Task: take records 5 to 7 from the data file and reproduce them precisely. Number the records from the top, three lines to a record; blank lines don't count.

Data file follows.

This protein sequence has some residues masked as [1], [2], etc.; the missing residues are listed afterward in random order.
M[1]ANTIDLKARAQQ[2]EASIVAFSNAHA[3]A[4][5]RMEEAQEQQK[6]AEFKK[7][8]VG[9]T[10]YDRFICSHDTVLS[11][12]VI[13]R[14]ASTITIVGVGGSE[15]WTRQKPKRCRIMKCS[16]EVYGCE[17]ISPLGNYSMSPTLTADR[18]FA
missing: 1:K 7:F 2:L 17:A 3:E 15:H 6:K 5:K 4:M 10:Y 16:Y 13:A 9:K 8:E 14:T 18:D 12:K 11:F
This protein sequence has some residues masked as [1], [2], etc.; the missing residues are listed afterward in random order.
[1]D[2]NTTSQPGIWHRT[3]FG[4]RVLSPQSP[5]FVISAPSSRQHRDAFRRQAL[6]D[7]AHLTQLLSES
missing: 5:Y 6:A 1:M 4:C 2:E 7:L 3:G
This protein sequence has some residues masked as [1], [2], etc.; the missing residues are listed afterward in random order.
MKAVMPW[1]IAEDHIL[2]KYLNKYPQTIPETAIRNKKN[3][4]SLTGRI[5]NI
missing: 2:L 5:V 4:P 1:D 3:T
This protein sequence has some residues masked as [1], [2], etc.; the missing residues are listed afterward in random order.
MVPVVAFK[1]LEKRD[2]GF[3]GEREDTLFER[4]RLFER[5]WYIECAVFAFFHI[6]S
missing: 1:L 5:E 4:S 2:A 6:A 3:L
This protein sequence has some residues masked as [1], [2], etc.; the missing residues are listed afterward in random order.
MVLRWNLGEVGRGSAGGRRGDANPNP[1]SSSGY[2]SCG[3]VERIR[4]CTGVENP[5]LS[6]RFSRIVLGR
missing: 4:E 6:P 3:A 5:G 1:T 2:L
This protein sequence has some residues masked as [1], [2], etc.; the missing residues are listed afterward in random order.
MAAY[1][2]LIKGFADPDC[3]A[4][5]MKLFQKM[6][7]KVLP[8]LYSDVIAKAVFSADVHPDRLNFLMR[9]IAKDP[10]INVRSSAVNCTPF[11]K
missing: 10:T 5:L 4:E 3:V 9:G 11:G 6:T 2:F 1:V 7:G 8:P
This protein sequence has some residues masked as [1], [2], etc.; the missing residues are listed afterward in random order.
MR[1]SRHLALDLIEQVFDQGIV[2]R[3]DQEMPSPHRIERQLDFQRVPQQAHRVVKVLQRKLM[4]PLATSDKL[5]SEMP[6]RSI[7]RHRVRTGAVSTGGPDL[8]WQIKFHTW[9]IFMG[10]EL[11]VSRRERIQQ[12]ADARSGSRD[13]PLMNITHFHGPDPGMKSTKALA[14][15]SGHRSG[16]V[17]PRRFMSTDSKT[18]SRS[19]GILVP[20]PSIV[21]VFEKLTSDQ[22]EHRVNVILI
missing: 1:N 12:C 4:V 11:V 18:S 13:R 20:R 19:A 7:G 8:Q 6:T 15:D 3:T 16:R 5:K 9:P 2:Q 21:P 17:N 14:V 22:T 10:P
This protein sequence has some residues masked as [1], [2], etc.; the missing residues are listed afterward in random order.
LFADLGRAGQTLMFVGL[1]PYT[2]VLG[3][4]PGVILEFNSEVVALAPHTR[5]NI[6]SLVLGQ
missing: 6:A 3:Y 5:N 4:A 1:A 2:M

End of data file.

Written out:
This protein sequence has some residues masked as [1], [2], etc.; the missing residues are listed afterward in random order.
MVLRWNLGEVGRGSAGGRRGDANPNP[1]SSSGY[2]SCG[3]VERIR[4]CTGVENP[5]LS[6]RFSRIVLGR
missing: 4:E 6:P 3:A 5:G 1:T 2:L
This protein sequence has some residues masked as [1], [2], etc.; the missing residues are listed afterward in random order.
MAAY[1][2]LIKGFADPDC[3]A[4][5]MKLFQKM[6][7]KVLP[8]LYSDVIAKAVFSADVHPDRLNFLMR[9]IAKDP[10]INVRSSAVNCTPF[11]K
missing: 10:T 5:L 4:E 3:V 9:G 11:G 6:T 2:F 1:V 7:G 8:P
This protein sequence has some residues masked as [1], [2], etc.; the missing residues are listed afterward in random order.
MR[1]SRHLALDLIEQVFDQGIV[2]R[3]DQEMPSPHRIERQLDFQRVPQQAHRVVKVLQRKLM[4]PLATSDKL[5]SEMP[6]RSI[7]RHRVRTGAVSTGGPDL[8]WQIKFHTW[9]IFMG[10]EL[11]VSRRERIQQ[12]ADARSGSRD[13]PLMNITHFHGPDPGMKSTKALA[14][15]SGHRSG[16]V[17]PRRFMSTDSKT[18]SRS[19]GILVP[20]PSIV[21]VFEKLTSDQ[22]EHRVNVILI
missing: 1:N 12:C 4:V 11:V 18:S 13:R 20:R 19:A 7:G 8:Q 6:T 15:D 3:T 16:R 5:K 9:P 2:Q 21:P 17:N 14:V 22:T 10:P